Open Sourcing ReactiveLists for iOS
Over the last few years the PlanGrid iOS team has built a bunch of internal APIs that have allowed us to ship new features faster and more consistently.
Today we are releasing the first component publicly — you can now find it on GitHub 🎉.
Our team has many open-source enthusiasts and we also use a fair share of open-source libraries, so we always had planned to release these components over time.
Declarative UI programming with UIKit
ReactiveLists is a React-like API built on top of
UICollectionView. That API allows us to write stateless functions to generate user interfaces. In our experience these stateless functions are a lot easier to comprehend than the
*Delegate types that are the standard pattern for providing data to UIKit components.
API usage typically looks like in the example below, you write a function that maps data to
ReactiveLists view models, resulting in a very readable stateless function:
Not only does this make the UI code easy to read and iterate on, but it also makes it easily testable. Our team member Benjamin Encz has discussed the advantages of this declarative UI programming approach in depth in his talk “Turning UIKit inside out”.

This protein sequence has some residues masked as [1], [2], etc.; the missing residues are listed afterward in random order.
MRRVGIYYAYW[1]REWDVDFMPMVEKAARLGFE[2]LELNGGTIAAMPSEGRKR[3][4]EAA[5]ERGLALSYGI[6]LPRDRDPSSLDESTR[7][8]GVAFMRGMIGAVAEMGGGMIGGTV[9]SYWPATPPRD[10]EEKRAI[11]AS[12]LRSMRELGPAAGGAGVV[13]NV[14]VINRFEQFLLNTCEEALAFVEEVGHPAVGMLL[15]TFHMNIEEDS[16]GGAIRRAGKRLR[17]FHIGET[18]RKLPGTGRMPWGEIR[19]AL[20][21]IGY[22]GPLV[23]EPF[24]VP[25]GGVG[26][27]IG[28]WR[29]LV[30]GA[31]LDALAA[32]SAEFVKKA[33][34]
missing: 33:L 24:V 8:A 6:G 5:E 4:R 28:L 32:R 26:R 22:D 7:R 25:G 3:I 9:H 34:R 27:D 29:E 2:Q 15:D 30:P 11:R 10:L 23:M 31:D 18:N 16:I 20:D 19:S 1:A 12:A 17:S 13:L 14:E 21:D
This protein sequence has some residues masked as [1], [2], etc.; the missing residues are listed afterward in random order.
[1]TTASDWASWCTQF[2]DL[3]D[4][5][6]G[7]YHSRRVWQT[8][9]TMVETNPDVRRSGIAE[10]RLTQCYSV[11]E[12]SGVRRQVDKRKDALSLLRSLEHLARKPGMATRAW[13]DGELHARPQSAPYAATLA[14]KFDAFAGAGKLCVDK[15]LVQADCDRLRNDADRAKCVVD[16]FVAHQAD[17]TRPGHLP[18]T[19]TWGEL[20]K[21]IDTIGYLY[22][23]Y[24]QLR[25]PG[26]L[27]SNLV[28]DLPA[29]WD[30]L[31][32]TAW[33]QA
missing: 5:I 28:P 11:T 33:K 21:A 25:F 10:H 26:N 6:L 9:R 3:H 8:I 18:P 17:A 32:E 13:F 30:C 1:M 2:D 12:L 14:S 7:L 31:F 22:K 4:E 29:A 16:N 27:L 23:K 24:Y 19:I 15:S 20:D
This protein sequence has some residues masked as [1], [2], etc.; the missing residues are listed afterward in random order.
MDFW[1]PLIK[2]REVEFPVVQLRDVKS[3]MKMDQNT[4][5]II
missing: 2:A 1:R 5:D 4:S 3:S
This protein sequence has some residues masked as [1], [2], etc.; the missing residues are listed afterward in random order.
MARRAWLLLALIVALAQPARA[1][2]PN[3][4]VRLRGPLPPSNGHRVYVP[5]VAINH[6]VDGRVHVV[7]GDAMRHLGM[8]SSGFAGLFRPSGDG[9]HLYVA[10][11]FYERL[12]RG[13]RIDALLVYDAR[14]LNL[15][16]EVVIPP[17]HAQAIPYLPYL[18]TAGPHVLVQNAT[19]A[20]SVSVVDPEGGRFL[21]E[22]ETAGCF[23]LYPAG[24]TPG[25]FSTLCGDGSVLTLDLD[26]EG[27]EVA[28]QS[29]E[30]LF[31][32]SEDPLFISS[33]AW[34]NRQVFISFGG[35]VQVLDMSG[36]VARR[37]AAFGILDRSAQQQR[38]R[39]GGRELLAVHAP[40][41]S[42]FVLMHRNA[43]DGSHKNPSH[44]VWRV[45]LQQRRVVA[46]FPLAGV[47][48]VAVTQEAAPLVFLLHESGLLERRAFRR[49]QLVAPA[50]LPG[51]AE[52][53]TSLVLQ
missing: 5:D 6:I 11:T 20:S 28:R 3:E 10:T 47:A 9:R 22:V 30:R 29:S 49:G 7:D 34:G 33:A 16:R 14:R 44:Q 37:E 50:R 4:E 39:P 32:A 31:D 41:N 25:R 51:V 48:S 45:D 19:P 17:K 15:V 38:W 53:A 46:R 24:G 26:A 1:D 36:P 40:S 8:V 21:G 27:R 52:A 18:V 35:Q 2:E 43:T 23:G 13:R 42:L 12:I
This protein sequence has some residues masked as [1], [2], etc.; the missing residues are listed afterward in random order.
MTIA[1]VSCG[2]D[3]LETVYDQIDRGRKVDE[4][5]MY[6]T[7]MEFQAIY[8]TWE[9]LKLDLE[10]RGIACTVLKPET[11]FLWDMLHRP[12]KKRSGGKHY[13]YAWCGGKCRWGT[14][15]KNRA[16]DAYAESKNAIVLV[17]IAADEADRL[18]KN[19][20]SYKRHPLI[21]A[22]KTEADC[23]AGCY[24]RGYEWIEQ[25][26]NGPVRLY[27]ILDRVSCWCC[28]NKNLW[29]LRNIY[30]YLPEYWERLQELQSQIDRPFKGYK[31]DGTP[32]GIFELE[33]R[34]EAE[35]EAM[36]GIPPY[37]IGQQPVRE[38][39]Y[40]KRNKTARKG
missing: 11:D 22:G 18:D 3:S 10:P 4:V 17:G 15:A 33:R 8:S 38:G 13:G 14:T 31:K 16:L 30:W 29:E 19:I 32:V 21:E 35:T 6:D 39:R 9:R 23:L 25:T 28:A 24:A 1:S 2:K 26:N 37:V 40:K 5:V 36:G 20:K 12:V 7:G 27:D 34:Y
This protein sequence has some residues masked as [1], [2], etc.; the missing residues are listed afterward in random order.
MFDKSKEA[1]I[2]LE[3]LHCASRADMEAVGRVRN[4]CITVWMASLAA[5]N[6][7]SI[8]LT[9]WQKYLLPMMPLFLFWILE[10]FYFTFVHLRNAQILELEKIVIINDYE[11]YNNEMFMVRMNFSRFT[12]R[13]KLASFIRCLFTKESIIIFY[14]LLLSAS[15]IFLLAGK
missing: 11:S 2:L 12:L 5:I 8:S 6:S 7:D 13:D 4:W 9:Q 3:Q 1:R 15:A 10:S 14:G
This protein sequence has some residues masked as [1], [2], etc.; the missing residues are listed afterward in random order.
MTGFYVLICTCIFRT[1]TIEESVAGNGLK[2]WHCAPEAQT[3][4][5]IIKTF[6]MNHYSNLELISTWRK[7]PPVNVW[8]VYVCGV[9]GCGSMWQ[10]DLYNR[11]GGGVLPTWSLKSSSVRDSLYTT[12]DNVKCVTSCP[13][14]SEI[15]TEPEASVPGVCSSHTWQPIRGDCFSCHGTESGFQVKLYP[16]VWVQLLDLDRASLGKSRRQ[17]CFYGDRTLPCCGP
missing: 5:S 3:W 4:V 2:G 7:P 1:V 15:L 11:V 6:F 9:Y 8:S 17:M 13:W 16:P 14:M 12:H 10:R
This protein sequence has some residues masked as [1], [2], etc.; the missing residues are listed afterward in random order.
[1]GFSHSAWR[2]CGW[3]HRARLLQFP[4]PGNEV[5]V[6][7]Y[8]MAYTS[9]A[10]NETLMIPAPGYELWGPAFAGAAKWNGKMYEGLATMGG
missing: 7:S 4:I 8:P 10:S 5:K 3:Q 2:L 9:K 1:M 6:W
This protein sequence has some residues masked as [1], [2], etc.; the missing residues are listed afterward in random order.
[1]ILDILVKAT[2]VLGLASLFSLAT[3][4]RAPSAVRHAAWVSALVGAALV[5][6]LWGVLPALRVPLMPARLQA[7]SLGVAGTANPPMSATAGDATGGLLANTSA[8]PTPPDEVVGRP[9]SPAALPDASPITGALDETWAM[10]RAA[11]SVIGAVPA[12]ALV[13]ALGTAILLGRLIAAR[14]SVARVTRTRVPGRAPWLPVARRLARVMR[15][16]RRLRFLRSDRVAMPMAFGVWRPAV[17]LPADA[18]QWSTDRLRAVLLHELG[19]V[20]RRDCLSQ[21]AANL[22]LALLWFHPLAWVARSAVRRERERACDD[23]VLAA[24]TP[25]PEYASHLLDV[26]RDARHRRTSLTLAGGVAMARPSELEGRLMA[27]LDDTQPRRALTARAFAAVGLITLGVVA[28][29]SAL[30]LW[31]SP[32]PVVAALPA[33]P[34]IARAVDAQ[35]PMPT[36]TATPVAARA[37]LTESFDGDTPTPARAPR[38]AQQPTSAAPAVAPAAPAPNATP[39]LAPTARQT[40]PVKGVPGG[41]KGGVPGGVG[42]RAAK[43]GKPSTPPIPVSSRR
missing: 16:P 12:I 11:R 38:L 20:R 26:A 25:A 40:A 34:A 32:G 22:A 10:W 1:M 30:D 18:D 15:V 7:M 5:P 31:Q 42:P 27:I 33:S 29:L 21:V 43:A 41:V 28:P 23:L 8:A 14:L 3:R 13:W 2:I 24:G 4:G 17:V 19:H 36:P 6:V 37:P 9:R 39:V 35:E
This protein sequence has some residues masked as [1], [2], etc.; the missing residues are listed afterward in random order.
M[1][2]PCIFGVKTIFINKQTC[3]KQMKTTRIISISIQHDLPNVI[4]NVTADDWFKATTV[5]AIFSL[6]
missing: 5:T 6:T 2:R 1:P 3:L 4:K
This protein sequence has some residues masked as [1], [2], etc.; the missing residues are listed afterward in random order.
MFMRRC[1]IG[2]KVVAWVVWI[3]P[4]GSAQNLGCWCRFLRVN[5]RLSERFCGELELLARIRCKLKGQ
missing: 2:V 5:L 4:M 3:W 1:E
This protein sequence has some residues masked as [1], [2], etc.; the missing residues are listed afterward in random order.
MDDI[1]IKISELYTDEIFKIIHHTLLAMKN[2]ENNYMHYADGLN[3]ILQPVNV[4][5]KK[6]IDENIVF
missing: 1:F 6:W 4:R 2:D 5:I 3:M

From closed to open
We have many folks on the team that have contributed to open source projects or created their own projects from scratch. The experience of open-sourcing a component that has evolved within an existing codebase has turned out to be significantly different. We spent a few engineering days moving the component into its own Swift framework, removing dependencies on the core app and its unit test helpers, moved a
ReactiveSwift integration into an extension, and spent significant time renaming APIs, improving documentation and refactoring our test suite. On top of that we built an example app that makes the library easier to comprehend.
This is another benefit of building for the open — it raises the bar of components that are used throughout large portions of our codebase.
Ready for production but not 1.0.0
We did not wait until this library is done before releasing it to the public as we believe it adds a lot of value in its current state. The version we have released is the version that has been shipping in the PlanGrid iOS app for almost two years. Therefore we definitely consider the library ready for production. That said we are expecting of a bunch of improvements and breaking API changes down the road and therefore are releasing this version as a
We consider this the first step in sharing some of our internal APIs with the iOS community. We see the benefits from leveraging open source software every single day and are excited to be able to contribute back.